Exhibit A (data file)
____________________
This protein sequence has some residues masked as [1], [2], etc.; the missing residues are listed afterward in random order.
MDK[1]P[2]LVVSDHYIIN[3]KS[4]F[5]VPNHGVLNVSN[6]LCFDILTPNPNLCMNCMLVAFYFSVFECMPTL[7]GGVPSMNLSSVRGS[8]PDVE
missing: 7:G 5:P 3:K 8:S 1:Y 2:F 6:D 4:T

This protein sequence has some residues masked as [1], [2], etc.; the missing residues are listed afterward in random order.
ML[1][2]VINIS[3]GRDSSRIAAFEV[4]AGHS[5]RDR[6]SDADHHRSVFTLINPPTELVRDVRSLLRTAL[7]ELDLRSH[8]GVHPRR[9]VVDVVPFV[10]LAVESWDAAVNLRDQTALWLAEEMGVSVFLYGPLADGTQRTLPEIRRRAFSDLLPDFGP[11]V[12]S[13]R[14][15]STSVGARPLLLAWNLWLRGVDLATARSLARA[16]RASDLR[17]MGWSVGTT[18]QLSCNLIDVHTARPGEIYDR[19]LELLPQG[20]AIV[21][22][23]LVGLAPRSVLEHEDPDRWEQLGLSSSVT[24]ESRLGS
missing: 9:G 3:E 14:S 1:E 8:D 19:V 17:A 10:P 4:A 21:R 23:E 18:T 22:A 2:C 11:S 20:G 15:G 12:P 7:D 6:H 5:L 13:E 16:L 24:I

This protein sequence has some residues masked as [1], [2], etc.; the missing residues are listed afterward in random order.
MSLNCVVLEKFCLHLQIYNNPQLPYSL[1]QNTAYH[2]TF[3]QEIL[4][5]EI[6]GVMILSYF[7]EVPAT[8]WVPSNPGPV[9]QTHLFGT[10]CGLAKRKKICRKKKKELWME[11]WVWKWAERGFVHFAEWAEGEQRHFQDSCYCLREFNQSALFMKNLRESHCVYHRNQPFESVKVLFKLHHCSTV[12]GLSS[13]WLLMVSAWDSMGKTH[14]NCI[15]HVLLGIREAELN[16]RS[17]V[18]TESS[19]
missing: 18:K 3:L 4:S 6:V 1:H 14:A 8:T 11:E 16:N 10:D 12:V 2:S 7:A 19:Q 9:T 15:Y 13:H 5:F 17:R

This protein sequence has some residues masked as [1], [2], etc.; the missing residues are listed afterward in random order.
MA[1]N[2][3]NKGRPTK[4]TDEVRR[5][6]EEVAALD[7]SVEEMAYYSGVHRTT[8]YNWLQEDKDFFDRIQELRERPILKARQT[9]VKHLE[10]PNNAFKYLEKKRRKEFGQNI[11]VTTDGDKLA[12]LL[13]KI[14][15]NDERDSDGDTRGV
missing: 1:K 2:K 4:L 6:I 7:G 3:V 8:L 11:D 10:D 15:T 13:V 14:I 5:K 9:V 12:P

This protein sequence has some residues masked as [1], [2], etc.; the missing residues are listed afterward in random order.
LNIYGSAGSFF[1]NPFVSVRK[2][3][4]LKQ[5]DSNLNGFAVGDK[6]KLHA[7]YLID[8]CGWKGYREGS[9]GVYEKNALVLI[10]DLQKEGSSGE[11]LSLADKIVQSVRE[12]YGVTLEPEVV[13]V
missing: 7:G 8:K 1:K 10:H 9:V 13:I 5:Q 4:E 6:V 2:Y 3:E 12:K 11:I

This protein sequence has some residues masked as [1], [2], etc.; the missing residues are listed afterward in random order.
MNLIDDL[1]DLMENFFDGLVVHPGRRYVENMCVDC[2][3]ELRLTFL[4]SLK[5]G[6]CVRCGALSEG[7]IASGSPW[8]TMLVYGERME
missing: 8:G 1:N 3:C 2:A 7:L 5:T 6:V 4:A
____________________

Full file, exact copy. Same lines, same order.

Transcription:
This protein sequence has some residues masked as [1], [2], etc.; the missing residues are listed afterward in random order.
MDK[1]P[2]LVVSDHYIIN[3]KS[4]F[5]VPNHGVLNVSN[6]LCFDILTPNPNLCMNCMLVAFYFSVFECMPTL[7]GGVPSMNLSSVRGS[8]PDVE
missing: 7:G 5:P 3:K 8:S 1:Y 2:F 6:D 4:T

This protein sequence has some residues masked as [1], [2], etc.; the missing residues are listed afterward in random order.
ML[1][2]VINIS[3]GRDSSRIAAFEV[4]AGHS[5]RDR[6]SDADHHRSVFTLINPPTELVRDVRSLLRTAL[7]ELDLRSH[8]GVHPRR[9]VVDVVPFV[10]LAVESWDAAVNLRDQTALWLAEEMGVSVFLYGPLADGTQRTLPEIRRRAFSDLLPDFGP[11]V[12]S[13]R[14][15]STSVGARPLLLAWNLWLRGVDLATARSLARA[16]RASDLR[17]MGWSVGTT[18]QLSCNLIDVHTARPGEIYDR[19]LELLPQG[20]AIV[21][22][23]LVGLAPRSVLEHEDPDRWEQLGLSSSVT[24]ESRLGS
missing: 9:G 3:E 14:S 1:E 8:D 19:V 17:A 10:P 4:A 21:R 23:E 18:T 22:A 2:C 11:S 20:G 15:G 12:P 7:D 6:H 5:L 13:E 16:L 24:I

This protein sequence has some residues masked as [1], [2], etc.; the missing residues are listed afterward in random order.
MSLNCVVLEKFCLHLQIYNNPQLPYSL[1]QNTAYH[2]TF[3]QEIL[4][5]EI[6]GVMILSYF[7]EVPAT[8]WVPSNPGPV[9]QTHLFGT[10]CGLAKRKKICRKKKKELWME[11]WVWKWAERGFVHFAEWAEGEQRHFQDSCYCLREFNQSALFMKNLRESHCVYHRNQPFESVKVLFKLHHCSTV[12]GLSS[13]WLLMVSAWDSMGKTH[14]NCI[15]HVLLGIREAELN[16]RS[17]V[18]TESS[19]
missing: 18:K 3:L 4:S 6:V 1:H 14:A 8:T 11:E 16:N 10:D 12:V 2:S 7:A 19:Q 9:T 15:Y 13:H 5:F 17:R

This protein sequence has some residues masked as [1], [2], etc.; the missing residues are listed afterward in random order.
MA[1]N[2][3]NKGRPTK[4]TDEVRR[5][6]EEVAALD[7]SVEEMAYYSGVHRTT[8]YNWLQEDKDFFDRIQELRERPILKARQT[9]VKHLE[10]PNNAFKYLEKKRRKEFGQNI[11]VTTDGDKLA[12]LL[13]KI[14][15]NDERDSDGDTRGV
missing: 1:K 2:K 4:L 6:I 7:G 3:V 8:L 11:D 10:D 15:T 13:V 14:I 5:K 9:V 12:P

This protein sequence has some residues masked as [1], [2], etc.; the missing residues are listed afterward in random order.
LNIYGSAGSFF[1]NPFVSVRK[2][3][4]LKQ[5]DSNLNGFAVGDK[6]KLHA[7]YLID[8]CGWKGYREGS[9]GVYEKNALVLI[10]DLQKEGSSGE[11]LSLADKIVQSVRE[12]YGVTLEPEVV[13]V
missing: 7:G 8:K 1:K 10:H 9:V 13:I 5:Q 4:E 6:V 2:Y 3:E 12:K 11:I

This protein sequence has some residues masked as [1], [2], etc.; the missing residues are listed afterward in random order.
MNLIDDL[1]DLMENFFDGLVVHPGRRYVENMCVDC[2][3]ELRLTFL[4]SLK[5]G[6]CVRCGALSEG[7]IASGSPW[8]TMLVYGERME
missing: 8:G 1:N 3:C 2:A 7:L 5:T 6:V 4:A